Leon lived a life of faith, and faith is necessary to enter into one’s inheritance in Christ. Without faith the saints will perish in desert places. The church searched and searched for a replacement minister, and all the time God had placed him right under their noses. No one could be found to step into this role, and they would not ask Leon to do it. Leon was allowed to preach on Sunday nights, but it was as if there was some unwritten code that prevented him from being asked to preach during the morning service.
To be sure, Leon’s race was not the only thing that kept him from being considered for the role of pastor for this body. His message of faith, and his sober words calling the saints to walk with integrity before God, hearing from the Spirit and doing exactly what the Spirit commanded, were intimidating to many in the congregation. There were many among this body who simply recoiled at the thought of following God wherever He would lead them. Like the Israelites who were daunted by the giants in the land, by the walled cities and the many strongholds, so too did many in this body shrink back from the command to go in and take possession of the land.
I Corinthians 10:1-6
For I do not want you to be unaware, brethren, that our fathers were all under the cloud and all passed through the sea; and all were baptized into Moses in the cloud and in the sea; and all ate the same spiritual food; and all drank the same spiritual drink, for they were drinking from a spiritual rock which followed them; and the rock was Christ. Nevertheless, with most of them God was not well-pleased; for they were laid low in the wilderness. Now these things happened as examples for us...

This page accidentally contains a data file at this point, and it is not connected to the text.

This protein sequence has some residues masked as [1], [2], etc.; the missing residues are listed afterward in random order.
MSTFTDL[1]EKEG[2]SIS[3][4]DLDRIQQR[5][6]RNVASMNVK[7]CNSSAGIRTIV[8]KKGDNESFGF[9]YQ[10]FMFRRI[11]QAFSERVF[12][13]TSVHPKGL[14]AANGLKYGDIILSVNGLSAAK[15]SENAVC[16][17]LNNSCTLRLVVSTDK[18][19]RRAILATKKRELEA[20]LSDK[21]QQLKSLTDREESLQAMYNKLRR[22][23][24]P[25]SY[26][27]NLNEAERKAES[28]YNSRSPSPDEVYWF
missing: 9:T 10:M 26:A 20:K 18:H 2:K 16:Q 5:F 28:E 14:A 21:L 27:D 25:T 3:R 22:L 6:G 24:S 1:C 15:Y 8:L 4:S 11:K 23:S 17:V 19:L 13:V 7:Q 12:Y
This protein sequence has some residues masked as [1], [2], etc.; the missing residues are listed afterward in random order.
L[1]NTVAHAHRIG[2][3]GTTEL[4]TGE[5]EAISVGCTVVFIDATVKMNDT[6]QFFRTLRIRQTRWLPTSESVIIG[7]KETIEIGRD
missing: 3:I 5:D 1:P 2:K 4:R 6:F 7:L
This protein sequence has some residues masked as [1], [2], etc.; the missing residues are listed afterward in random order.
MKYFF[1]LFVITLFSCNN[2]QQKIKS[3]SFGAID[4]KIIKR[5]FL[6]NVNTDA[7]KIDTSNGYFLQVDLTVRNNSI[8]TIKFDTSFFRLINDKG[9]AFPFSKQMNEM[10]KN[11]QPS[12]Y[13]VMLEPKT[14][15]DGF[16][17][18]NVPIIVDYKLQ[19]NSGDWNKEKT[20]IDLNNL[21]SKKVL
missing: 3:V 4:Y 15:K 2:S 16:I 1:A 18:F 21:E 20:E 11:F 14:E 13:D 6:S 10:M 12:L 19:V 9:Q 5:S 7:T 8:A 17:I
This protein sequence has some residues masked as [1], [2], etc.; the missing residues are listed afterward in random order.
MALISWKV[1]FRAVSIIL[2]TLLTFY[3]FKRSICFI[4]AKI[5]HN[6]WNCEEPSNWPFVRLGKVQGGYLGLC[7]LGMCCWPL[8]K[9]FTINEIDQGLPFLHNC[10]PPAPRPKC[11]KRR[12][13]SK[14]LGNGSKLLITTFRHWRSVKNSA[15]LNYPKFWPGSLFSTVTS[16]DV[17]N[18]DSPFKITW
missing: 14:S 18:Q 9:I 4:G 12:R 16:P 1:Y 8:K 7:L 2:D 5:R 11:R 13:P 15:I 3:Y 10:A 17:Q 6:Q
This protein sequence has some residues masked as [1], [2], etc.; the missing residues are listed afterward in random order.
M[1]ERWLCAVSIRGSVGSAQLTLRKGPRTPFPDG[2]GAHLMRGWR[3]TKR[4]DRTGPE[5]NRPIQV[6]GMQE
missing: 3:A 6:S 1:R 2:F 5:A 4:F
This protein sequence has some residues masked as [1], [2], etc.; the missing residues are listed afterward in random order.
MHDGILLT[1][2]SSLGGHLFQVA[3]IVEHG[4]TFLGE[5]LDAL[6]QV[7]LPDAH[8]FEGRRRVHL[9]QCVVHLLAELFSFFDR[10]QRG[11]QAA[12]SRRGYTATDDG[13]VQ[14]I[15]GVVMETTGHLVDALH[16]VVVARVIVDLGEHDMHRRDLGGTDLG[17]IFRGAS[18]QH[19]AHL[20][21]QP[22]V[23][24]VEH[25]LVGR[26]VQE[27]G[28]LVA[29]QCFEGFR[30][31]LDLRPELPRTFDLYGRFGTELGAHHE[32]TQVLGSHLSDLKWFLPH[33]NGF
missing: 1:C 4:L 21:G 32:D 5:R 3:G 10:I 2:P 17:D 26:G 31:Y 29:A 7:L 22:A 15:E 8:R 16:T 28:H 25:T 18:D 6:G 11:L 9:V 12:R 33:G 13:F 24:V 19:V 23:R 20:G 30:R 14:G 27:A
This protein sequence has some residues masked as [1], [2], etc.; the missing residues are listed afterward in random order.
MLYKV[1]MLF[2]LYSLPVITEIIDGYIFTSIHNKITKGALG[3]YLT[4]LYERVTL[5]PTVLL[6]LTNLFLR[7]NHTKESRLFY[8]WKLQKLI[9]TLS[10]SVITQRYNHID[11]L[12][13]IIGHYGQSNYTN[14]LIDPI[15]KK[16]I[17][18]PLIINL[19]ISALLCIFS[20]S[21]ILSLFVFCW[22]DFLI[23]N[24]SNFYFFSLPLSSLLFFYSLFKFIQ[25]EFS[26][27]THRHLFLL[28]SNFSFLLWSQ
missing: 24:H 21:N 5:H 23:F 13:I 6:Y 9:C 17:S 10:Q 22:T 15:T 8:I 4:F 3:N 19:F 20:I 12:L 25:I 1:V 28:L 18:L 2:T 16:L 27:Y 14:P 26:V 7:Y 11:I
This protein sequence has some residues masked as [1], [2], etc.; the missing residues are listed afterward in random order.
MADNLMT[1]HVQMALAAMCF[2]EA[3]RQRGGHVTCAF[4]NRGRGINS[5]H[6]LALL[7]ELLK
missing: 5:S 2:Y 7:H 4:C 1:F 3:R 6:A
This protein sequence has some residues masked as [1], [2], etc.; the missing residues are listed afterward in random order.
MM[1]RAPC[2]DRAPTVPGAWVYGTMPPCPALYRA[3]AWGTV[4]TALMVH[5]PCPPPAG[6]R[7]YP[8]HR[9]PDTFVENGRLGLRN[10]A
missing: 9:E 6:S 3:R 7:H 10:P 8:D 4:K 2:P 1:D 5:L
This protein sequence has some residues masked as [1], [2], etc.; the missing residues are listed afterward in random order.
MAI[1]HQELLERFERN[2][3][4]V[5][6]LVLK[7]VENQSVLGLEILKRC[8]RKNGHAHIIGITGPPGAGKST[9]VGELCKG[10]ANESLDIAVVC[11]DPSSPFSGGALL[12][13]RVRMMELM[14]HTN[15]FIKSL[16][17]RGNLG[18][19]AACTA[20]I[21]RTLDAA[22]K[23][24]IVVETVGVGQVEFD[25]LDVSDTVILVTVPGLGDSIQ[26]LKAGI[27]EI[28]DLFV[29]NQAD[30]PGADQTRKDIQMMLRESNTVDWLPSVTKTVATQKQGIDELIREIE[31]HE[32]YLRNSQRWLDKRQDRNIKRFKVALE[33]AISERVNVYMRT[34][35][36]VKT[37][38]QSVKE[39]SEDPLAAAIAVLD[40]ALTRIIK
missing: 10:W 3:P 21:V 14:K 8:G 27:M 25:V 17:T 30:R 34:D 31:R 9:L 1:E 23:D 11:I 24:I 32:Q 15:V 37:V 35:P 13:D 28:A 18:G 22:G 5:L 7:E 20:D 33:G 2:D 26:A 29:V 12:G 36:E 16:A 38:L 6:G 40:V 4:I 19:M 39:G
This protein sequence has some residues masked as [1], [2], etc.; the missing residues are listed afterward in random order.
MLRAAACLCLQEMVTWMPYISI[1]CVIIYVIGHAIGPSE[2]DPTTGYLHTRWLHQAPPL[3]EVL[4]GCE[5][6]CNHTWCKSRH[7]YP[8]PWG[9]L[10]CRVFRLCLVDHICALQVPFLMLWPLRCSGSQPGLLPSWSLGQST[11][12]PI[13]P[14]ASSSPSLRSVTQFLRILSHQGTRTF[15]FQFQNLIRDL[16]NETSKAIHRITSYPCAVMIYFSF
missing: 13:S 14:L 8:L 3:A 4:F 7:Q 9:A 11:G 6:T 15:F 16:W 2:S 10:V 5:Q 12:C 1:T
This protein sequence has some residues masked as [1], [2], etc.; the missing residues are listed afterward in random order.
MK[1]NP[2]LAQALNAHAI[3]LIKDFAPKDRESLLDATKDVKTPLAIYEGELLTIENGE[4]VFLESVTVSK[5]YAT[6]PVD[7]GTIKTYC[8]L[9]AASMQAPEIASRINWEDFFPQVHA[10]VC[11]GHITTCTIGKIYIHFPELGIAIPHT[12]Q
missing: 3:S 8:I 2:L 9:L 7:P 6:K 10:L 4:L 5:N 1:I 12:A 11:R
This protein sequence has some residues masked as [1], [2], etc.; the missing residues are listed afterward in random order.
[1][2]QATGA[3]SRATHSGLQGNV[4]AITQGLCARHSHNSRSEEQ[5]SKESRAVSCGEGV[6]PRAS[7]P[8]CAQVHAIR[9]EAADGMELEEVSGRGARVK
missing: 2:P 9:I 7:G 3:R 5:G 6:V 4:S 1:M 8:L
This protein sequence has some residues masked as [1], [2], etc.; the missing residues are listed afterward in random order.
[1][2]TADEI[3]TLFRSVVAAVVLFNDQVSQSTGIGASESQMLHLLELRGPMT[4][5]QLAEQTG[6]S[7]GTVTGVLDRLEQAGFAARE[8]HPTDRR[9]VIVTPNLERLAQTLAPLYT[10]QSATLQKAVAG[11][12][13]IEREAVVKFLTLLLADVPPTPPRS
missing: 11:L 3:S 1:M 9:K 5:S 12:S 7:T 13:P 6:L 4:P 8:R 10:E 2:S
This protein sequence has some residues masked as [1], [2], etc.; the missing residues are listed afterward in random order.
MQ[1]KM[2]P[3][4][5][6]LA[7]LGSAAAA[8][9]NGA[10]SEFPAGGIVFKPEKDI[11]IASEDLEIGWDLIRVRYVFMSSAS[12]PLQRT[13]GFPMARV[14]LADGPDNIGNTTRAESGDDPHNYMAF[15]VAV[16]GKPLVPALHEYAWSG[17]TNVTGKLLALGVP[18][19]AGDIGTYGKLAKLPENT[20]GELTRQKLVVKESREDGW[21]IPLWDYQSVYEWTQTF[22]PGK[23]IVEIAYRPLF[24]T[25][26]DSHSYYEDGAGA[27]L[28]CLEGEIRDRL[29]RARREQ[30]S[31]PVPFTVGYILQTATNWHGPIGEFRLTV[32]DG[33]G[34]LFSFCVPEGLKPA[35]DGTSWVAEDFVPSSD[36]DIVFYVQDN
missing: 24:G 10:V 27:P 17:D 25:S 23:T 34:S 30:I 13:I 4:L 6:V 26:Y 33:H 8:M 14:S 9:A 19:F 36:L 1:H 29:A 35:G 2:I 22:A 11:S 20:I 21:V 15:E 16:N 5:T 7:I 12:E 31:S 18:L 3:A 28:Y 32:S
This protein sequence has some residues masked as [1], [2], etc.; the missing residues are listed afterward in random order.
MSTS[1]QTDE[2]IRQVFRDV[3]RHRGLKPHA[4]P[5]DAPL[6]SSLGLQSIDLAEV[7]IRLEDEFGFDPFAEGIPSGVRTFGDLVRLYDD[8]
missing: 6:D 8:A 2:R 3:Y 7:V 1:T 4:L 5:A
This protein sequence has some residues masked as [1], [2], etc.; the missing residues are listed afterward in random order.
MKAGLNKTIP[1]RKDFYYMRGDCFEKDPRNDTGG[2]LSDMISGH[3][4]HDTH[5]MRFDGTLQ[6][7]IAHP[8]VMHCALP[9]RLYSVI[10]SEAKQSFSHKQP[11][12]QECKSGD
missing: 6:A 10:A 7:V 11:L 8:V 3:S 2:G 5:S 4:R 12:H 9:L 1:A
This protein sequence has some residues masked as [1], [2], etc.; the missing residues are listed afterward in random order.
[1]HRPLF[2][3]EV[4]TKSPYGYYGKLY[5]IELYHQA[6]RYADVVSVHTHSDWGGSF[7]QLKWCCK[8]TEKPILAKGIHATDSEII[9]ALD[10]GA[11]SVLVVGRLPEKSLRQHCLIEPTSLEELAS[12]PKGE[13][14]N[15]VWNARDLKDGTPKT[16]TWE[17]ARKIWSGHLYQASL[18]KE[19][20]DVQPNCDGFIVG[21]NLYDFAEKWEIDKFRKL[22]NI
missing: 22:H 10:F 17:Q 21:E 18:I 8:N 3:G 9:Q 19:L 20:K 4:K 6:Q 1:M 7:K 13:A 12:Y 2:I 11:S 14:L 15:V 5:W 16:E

But My righteous one shall live by faith; and if he shrinks back, My soul has no pleasure in him.
For the space of two years the leaders of this church looked for a replacement minister without any success, and for this same two years they would not recognize the minister God had brought to them. God is patient with us, and bears long with us, but when we are determined to have our way instead of His, eventually He will relent.
They did not wait for His counsel, but lusted exceedingly in the wilderness, and tested God in the desert. He gave them their desire, but sent leanness into their soul.
This body of believers wanted a minister who was more like them. Even as the Israelites rebelled against Moses, the man whom God had selected, and put forth Korah and Dathan and Abiram to lead them, this body of believers was eventually given a man to lead them who would not challenge them in the way Leon had, nor firmly admonish them for their failures.
After two years of searching, this body found a man to their liking. This man’s first name was Steve. The Lord allowed me to have a close relationship with this man, and, after he had been at this church for about a year, he asked me to accompany him on an overnight trip. We shared a room together and were able to express things that were on our hearts.